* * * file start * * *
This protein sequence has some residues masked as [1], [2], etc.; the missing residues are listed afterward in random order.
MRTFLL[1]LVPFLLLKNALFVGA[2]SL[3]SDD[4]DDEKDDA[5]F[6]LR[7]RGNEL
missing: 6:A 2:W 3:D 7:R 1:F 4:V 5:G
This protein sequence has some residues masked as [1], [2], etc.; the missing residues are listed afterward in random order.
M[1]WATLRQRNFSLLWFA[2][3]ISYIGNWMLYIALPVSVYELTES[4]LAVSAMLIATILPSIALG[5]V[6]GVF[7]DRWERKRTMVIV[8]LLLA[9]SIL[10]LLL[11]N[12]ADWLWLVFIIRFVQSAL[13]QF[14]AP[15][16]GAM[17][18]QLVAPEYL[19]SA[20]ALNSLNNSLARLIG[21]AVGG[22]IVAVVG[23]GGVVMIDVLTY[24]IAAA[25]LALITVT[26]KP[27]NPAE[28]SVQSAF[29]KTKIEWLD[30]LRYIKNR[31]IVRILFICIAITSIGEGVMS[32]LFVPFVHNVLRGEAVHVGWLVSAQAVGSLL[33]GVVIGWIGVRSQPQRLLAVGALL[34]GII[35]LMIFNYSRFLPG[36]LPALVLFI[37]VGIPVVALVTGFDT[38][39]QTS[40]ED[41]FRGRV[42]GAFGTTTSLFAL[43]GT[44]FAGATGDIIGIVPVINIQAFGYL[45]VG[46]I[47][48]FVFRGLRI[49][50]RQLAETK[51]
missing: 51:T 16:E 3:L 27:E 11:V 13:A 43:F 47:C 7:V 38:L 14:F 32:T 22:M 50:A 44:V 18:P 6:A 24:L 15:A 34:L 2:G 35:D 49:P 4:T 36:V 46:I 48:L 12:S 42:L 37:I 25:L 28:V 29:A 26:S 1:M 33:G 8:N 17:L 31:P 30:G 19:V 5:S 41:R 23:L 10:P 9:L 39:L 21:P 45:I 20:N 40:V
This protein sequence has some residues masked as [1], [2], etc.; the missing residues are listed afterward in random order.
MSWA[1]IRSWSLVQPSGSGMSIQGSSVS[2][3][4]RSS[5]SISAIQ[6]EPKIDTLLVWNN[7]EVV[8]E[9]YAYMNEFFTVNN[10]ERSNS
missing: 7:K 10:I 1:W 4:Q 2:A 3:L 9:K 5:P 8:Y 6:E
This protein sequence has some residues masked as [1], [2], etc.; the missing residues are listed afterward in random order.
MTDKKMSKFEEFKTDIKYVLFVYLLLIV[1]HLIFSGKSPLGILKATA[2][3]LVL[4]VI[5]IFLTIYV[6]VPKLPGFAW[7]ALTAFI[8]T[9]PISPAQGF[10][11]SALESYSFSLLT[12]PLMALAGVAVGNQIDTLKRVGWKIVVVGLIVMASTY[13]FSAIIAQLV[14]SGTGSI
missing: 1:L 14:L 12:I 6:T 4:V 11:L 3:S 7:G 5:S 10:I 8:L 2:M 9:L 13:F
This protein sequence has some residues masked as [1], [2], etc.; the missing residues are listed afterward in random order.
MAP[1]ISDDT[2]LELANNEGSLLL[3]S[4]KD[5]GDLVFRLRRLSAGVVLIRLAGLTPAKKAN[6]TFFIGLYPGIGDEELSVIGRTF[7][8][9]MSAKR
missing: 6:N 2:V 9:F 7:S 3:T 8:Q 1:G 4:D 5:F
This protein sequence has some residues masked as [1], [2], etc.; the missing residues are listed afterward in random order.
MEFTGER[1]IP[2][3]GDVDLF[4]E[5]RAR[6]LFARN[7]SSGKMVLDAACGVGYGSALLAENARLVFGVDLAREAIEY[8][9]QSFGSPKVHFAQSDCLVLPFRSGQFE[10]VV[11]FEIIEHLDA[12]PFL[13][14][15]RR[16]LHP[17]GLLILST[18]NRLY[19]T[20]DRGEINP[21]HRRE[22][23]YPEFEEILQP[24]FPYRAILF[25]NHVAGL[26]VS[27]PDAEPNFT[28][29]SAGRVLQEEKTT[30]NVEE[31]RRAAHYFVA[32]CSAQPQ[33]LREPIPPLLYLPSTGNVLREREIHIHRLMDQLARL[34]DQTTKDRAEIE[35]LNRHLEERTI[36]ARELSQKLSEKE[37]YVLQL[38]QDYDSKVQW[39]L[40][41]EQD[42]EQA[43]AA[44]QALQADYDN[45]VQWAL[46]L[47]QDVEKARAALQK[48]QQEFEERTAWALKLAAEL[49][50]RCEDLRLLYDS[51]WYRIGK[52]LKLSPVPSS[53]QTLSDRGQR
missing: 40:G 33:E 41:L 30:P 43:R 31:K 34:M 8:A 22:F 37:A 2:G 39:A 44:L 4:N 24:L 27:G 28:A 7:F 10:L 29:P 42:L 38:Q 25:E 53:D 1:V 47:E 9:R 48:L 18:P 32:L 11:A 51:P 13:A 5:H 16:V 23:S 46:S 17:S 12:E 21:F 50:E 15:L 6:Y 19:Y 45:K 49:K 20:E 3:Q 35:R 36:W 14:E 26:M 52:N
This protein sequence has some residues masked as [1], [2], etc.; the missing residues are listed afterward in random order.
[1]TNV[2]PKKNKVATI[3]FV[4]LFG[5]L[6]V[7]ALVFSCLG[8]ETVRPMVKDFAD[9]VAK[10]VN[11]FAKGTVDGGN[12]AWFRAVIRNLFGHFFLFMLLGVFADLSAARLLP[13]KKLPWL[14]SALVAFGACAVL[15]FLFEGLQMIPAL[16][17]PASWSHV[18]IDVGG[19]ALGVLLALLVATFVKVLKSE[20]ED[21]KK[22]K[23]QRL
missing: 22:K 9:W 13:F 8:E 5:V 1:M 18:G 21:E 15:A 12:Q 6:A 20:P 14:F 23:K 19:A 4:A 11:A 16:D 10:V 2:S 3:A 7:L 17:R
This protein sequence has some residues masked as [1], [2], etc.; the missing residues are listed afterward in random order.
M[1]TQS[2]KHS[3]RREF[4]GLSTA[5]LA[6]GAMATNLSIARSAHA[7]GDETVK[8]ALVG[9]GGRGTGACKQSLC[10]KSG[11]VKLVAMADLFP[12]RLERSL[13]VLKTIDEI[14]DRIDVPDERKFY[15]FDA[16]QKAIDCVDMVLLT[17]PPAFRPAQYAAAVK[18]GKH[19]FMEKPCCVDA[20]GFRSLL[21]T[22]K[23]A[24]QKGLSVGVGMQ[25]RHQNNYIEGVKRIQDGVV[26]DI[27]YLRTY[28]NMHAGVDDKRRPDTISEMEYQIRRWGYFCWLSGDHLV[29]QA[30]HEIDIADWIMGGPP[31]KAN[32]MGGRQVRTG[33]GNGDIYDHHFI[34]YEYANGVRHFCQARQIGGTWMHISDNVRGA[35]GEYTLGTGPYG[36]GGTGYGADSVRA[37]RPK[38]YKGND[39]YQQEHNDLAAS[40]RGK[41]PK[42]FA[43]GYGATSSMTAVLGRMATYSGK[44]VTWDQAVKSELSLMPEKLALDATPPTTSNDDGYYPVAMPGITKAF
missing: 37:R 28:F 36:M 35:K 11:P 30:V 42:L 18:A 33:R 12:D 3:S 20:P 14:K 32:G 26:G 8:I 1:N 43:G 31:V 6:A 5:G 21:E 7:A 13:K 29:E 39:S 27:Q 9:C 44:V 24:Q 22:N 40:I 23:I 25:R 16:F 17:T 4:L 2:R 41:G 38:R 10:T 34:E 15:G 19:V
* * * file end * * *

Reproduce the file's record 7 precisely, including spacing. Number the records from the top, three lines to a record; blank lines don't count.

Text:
This protein sequence has some residues masked as [1], [2], etc.; the missing residues are listed afterward in random order.
[1]TNV[2]PKKNKVATI[3]FV[4]LFG[5]L[6]V[7]ALVFSCLG[8]ETVRPMVKDFAD[9]VAK[10]VN[11]FAKGTVDGGN[12]AWFRAVIRNLFGHFFLFMLLGVFADLSAARLLP[13]KKLPWL[14]SALVAFGACAVL[15]FLFEGLQMIPAL[16][17]PASWSHV[18]IDVGG[19]ALGVLLALLVATFVKVLKSE[20]ED[21]KK[22]K[23]QRL
missing: 22:K 9:W 13:F 8:E 5:V 1:M 18:G 21:E 15:A 12:Q 6:A 20:P 14:F 23:K 19:A 4:A 11:A 16:D 10:V 2:S 3:A 7:L 17:R